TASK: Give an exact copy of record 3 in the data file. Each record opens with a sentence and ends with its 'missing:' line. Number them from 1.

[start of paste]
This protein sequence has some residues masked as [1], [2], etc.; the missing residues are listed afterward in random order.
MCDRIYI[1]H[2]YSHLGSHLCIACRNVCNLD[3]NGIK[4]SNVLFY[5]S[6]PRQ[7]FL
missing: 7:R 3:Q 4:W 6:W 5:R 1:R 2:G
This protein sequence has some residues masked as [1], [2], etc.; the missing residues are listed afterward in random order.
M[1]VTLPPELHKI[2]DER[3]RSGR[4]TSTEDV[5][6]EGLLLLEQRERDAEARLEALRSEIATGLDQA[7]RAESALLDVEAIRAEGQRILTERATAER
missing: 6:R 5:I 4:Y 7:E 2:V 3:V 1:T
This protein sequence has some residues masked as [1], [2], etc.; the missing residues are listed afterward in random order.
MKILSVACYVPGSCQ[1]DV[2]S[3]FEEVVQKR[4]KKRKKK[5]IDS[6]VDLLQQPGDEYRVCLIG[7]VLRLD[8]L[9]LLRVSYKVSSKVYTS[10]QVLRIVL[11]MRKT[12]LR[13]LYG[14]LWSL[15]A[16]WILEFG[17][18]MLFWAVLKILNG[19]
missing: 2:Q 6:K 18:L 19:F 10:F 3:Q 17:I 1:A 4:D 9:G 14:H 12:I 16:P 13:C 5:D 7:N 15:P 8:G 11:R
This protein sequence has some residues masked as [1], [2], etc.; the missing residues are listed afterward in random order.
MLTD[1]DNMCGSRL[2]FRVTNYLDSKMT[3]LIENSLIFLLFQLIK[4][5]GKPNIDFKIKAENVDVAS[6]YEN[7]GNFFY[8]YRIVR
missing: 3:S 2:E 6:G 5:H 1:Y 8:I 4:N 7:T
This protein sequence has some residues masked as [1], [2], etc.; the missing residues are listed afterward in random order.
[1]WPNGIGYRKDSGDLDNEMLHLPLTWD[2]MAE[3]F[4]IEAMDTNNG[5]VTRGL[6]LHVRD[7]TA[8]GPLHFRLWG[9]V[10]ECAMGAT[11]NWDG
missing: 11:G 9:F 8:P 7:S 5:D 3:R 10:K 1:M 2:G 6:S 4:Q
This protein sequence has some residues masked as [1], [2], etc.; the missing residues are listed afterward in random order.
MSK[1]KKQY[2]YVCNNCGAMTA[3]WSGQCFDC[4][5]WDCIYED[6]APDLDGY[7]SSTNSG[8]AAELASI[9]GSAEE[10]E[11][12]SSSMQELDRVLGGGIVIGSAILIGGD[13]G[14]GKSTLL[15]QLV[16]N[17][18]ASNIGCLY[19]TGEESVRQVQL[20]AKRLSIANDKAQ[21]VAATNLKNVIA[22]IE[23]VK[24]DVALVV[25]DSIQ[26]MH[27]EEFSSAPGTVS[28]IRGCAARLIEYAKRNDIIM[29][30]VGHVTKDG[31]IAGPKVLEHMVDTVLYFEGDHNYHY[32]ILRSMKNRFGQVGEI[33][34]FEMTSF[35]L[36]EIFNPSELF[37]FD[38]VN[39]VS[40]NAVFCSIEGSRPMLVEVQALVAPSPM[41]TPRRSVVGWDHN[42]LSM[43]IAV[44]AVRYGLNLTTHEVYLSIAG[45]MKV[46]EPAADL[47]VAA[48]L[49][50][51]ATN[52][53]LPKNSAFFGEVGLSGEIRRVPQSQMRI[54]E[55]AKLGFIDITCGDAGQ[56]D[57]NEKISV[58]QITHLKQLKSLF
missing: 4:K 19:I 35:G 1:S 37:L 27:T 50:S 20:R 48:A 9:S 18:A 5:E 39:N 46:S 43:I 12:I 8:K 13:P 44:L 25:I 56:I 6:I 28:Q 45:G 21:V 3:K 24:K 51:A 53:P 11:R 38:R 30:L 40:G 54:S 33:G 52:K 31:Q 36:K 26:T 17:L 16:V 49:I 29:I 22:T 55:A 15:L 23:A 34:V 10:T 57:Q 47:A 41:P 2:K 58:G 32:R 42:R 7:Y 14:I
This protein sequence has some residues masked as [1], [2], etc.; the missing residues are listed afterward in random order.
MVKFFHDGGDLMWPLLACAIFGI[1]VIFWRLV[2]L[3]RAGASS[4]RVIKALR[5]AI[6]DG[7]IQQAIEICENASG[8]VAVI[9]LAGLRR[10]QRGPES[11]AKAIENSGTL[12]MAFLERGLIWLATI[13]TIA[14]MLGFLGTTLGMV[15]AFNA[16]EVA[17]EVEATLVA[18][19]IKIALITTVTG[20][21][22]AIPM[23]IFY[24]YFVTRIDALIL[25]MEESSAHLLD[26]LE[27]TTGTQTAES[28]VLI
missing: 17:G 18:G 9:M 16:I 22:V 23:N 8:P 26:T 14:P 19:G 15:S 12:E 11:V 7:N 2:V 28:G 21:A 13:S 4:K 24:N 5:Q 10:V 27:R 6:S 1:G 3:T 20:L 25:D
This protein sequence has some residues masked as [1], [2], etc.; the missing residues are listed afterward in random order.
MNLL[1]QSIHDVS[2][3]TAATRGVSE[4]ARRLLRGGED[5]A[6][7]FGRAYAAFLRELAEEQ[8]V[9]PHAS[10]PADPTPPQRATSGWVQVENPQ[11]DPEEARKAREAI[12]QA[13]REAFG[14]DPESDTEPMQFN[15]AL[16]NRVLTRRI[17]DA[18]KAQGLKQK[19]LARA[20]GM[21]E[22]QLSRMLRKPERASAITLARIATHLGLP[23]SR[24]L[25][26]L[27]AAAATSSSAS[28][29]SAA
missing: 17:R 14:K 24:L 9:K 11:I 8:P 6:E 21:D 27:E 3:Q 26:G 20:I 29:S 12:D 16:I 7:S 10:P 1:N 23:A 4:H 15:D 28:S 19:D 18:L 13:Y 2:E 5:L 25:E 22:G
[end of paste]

This protein sequence has some residues masked as [1], [2], etc.; the missing residues are listed afterward in random order.
MKILSVACYVPGSCQ[1]DV[2]S[3]FEEVVQKR[4]KKRKKK[5]IDS[6]VDLLQQPGDEYRVCLIG[7]VLRLD[8]L[9]LLRVSYKVSSKVYTS[10]QVLRIVL[11]MRKT[12]LR[13]LYG[14]LWSL[15]A[16]WILEFG[17][18]MLFWAVLKILNG[19]
missing: 2:Q 6:K 18:L 19:F 10:F 3:Q 17:I 1:A 4:D 9:G 14:H 12:I 16:P 13:C 5:D 7:N 15:P 8:G 11:R